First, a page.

Chicago Youth Stands Against Gun Violence

By Lauren Baker

For the past five years, Chicago has been painted as a war zone where gun violence has taken over the city. Friends and family members have lost loved ones to the epidemic of gun violence. A local west side high school sees the impact that gun violence has had on its community and has decided to take a stand for a safer Chicago.

A sign is posted on a car in the North Lawndale neighborhood. (Medill/ Lauren Baker)

Gig Economy Meets Chorerelief App To Connect With Customers

By Beixi(Bessie) Xu

Chorerelief is a Chicago based company that connects customers and workers who do chores and small projects such as cleaning and handy work around the home. It now serves more than 17 hundred users across the country, and most of its customers are in the Chicago and New York City areas.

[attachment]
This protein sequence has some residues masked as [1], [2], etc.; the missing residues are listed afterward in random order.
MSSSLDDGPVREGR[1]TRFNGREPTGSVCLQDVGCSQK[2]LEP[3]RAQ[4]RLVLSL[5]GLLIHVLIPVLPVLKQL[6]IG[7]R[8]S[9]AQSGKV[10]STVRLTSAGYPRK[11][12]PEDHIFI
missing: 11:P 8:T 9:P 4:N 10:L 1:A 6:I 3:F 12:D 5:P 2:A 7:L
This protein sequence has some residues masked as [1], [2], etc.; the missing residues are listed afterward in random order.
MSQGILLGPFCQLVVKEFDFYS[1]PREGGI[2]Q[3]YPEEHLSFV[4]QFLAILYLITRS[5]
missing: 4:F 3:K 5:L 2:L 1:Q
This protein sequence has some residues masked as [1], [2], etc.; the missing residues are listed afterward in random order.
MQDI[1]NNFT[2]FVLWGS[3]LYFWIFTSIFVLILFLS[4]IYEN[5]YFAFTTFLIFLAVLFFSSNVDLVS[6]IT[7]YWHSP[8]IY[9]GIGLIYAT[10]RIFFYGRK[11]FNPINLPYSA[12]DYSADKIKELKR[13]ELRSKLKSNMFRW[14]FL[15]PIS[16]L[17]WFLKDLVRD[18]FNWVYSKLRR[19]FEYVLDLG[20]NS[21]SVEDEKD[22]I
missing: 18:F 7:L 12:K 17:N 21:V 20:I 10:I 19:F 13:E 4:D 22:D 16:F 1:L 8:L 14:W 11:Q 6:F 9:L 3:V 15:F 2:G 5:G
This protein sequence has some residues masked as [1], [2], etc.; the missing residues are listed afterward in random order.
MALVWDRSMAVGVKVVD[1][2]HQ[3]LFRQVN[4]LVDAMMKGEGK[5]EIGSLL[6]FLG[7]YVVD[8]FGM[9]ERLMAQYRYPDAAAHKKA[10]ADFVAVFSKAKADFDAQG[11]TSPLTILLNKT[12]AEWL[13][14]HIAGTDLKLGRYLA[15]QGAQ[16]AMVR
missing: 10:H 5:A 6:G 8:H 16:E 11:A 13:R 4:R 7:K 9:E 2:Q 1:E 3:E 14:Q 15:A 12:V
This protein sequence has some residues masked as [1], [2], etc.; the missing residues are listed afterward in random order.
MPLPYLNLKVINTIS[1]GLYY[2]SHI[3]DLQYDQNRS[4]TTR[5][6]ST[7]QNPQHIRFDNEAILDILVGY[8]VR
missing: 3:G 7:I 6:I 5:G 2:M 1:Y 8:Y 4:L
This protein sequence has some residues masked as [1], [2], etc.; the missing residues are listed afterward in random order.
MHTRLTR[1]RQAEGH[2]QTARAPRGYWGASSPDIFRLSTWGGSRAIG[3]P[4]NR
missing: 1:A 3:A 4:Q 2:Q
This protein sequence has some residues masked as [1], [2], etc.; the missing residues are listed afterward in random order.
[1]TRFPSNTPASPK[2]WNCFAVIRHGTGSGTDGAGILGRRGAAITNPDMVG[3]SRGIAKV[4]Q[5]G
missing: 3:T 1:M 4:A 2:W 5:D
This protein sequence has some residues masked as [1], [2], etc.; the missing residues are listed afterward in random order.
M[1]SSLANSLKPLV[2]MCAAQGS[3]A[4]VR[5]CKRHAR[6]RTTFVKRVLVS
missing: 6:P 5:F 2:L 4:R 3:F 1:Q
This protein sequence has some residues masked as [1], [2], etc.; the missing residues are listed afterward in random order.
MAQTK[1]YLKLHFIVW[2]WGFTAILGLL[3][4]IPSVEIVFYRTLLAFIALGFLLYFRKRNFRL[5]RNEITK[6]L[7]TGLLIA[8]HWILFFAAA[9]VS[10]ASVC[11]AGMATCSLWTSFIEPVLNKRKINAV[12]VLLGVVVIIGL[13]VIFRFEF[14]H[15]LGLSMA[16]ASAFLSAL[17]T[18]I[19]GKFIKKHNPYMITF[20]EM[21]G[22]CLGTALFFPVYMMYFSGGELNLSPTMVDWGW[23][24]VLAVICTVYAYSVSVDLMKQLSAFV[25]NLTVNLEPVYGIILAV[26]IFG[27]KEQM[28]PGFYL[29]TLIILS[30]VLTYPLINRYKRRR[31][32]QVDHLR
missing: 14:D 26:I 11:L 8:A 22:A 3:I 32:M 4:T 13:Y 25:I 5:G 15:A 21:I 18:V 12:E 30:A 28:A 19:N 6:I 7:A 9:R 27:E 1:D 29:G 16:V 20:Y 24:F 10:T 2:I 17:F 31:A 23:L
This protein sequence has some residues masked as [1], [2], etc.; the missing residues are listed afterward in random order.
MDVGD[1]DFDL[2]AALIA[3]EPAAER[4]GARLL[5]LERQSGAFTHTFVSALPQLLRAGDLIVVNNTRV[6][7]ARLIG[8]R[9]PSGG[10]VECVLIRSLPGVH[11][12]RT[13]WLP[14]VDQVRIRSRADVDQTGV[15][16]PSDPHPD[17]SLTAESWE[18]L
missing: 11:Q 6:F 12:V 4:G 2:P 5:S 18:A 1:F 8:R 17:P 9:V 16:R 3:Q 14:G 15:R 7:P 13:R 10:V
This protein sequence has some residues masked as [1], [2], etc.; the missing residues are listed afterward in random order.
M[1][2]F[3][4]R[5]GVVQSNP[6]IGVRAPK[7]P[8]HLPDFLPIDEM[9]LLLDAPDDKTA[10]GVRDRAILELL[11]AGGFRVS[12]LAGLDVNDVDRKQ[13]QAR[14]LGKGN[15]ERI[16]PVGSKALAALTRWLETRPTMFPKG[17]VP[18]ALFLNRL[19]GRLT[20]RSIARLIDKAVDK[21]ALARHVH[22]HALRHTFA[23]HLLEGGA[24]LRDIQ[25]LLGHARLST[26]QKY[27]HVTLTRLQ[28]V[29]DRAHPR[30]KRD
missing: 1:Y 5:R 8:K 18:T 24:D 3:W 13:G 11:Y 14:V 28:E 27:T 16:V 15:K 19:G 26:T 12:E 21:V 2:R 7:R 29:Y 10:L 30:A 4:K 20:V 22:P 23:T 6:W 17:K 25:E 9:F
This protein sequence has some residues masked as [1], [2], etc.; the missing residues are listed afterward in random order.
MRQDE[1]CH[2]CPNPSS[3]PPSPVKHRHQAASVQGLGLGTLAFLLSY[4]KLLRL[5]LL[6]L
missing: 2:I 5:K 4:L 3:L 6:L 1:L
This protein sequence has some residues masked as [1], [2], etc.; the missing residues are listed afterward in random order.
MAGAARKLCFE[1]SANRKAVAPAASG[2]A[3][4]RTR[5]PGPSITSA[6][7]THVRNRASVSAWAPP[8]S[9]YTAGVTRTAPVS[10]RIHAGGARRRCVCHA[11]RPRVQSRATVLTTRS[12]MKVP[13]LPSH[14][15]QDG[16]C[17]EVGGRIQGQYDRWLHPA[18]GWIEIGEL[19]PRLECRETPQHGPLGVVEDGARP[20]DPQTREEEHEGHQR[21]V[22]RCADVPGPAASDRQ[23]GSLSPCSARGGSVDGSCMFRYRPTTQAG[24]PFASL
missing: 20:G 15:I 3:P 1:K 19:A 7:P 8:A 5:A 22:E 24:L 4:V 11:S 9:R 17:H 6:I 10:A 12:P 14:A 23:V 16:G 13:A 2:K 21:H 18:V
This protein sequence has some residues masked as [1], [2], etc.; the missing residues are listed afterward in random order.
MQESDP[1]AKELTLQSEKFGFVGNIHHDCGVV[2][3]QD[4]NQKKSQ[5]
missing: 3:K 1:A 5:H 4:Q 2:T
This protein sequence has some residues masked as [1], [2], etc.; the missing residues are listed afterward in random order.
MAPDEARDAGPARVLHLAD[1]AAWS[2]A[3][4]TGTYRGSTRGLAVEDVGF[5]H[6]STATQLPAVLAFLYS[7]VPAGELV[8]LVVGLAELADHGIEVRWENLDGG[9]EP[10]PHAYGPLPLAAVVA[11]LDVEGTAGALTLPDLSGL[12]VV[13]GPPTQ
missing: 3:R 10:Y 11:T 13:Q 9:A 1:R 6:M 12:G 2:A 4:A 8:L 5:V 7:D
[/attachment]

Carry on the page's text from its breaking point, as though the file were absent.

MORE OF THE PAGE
Customers can use this mobile app to set their own price, own time and add photos and different locations. These selections will screen different providers and call the nearby workers in less than 30 minutes.

​Photo at top:Victoria Diouf(left) is talking to worker Cesar Ledezma(right) and his helper Selene Tub(middle), they are helping her clean the apartment. (Beixi Xu/MEDILL)​

Bombobar uses social media to attract customers

By Beixi(Bessie) Xu

Bombobar is a walkby window in the heart of the West Loop neighborhood. It serves customers doughnuts, coffee, gelato and more. Bombobar is active on all social media platforms. It has 23,000 followers on Instagram, 17,425 followers on Facebook and 2,129 followers on Twitter. Vivid photographs attract customers from all over the country.​

According to Jennifer Falbo, general manager of Bombobar, it serves 1,000 doughnuts week days, and 3,000 doughnuts on weekends. It also sells 2,000 hot chocolates a week. Be prepared to stand in line because of the social media effect, there is usually a 45 minute to one hour wait on weekends.

​Photo at top:Customers from Atlanta are taking selfies in front of the wall.(Beixi Xu/MEDILL)​

Evanston High School Student fosters entrepreneurial spirit with ChoreBug

By Mike Davis

Avante Price smiles when classmates call him “ChoreBug.” Being a 16-year-old with his very own business, Price understands the importance of self-promotion.